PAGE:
Women’s leadership and 'the rule of three'
Tuesday, May 28, 2013
Posted by: Barbara Francella
By Dr. Anne Perschel
first year of graduate school, I observed a phenomenon that ultimately became
known as "The Rule of 3.”
understand the rule and how it operates, I invite you to step back in time with
me. We’re seated next to each other in a graduate school classroom. The
professor is leading a discussion on race as a factor in medical/psychiatric
diagnoses. Lots of white students participate in the conversation. There are
two black students in the class. They remain silent.
puzzled and disappointed. We lost the opportunity to hear a non-white
perspective on a racial issue. I’m curious about why this happened, so I seek
out the professor. She references social science research. "Until three members
of the non-dominant group are present, they typically will not speak up, and if
they do, they will often not be heard.”
leadership and business psychologist, my work sometimes focuses on bringing talented
women and women’s talents to the leadership table. When corporates ask what
metrics to set for women’s initiatives, I tell them about The Rule of 3.
visual response is often that snap-to-attention look on someone’s face when
they become instantly aware of something that’s been happening, yet gone unnoticed,
for a long time. They suddenly see the lack of attention to the voice of the
lone woman in the room. You can almost see them watching the not-so-instant replays
in their mind’s eye.
three women on the leadership team,” I advise.
Three is a magic number
ratios are referenced by other experts and thought provokers in the field of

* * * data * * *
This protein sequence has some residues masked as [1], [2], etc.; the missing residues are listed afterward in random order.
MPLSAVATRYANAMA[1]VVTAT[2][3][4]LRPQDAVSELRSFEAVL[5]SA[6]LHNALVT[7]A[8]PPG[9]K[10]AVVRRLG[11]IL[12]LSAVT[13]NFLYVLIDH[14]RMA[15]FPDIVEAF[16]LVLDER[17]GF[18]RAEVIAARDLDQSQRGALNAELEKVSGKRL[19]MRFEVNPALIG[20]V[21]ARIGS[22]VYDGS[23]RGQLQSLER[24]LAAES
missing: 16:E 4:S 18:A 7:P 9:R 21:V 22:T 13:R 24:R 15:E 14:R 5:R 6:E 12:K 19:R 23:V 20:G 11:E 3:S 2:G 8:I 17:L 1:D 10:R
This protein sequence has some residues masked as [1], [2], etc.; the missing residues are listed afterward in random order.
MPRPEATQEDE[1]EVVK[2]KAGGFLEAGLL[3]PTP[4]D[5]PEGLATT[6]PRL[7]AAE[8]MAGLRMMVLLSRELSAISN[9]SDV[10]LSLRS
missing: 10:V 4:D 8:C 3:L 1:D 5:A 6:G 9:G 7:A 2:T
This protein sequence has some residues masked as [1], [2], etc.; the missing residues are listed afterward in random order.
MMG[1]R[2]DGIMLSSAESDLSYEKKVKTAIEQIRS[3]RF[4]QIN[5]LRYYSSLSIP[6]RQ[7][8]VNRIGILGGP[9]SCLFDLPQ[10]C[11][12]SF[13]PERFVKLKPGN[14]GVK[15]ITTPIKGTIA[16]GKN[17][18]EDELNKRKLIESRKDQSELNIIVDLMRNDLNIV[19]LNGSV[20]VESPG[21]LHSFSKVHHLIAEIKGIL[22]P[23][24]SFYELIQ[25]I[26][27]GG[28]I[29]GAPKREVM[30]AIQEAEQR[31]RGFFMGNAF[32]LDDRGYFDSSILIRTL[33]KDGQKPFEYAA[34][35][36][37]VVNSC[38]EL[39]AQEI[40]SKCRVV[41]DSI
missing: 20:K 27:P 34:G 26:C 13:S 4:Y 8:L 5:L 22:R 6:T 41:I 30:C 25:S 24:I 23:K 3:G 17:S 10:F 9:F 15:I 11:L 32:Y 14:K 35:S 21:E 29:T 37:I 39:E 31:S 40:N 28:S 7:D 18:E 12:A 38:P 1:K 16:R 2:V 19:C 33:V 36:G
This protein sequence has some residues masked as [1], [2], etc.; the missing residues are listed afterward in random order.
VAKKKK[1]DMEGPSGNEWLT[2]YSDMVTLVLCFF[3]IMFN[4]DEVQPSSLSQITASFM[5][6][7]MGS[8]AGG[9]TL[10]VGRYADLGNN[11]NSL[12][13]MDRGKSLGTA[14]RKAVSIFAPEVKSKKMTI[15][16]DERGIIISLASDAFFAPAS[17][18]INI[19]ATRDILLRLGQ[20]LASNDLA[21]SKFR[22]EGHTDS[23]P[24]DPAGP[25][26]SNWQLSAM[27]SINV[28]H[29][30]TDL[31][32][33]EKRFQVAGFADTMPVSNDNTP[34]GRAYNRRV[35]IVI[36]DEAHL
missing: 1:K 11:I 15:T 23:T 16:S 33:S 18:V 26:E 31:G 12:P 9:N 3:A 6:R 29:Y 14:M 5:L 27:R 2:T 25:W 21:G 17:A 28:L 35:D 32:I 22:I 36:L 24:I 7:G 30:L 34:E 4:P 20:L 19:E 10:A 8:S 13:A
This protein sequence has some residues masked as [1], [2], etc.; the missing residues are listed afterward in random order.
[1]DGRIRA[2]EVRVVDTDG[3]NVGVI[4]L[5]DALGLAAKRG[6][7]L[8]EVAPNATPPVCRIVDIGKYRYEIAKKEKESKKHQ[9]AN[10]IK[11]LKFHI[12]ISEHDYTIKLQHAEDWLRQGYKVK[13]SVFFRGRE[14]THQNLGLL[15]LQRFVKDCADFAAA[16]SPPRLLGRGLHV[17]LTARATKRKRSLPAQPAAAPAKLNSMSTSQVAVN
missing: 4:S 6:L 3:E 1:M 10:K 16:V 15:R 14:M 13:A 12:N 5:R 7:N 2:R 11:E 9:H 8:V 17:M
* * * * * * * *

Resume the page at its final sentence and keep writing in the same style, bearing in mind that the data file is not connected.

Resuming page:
women’s leadership, including Linda Tarr Whalen and David Gergen, (staff adviser to
four presidents and senior political analyst at CNN) in his introduction to Enlightened
Power: Transforming the Practice of Leadership.
changes the conversation and the culture. Why change the culture? The 2008 economic
debacle is a good reason, for starters. Had there been a Lehman sister, better
yet, three sisters, the voice of caution and reason may have prevented the
economic crisis, the one from which the world has yet to recover. We need a
culture in which many views, not just the prevailing view of the dominant group,
is heard and valued.
collaborate.They help people play well together. Women are concerned with
ethics and social good. Women use their power and resources to build stronger
families and communities. The business world needs our voices at the table, and
those currently in power need to listen.
matter how you position two points, they always form a straight line. They either
align or oppose. Three breaks the tie and moves things forward. Three allows us
to see more than two sides of an issue. Three points to a third way. It is the
third eye seeing into another world. Three creates stability. We announce first,
second and third place winners ― gold, silver, bronze. Third time’s a charm.
leaders say diversity sparks innovation and enables their company to appeal to
a diverse customer base. But have we taken advantage of these benefits or just
created window dressing?
test and reap the true benefits of diversity, we must aim for inclusion of the non-dominant
groups, the ones who did not set the rules or determine the prevailing cultural
norms. In the business world, this means women, among others, because we did
not set the rules, but we can be a force in changing them.
woman, unless she is bold and unafraid, is not likely to speak up, and if she
does she is not likely to be heard. Two don’t want to be seen as always
agreeing with each other, or representing The Group. "Let’s ask Jane what women
think.” But Jane wants to be valued for her individual contributions, not as a
representative of All Women, who don’t think the same, anyhow. So, there you
Anne Perschel is a leadership psychologist with Germane Consulting and co-founder and chief inspiration officer at 3Plus International, a career lab for high achieving and high potential women.
expressed in signed blogs and user comments are those of the authors and do not
necessarily reflect the opinions of the Network of Executive Women or its
Officers, Board members and sponsors.
"Don't let an uncertain career path determine your future"
and more Beyond The Middle blogs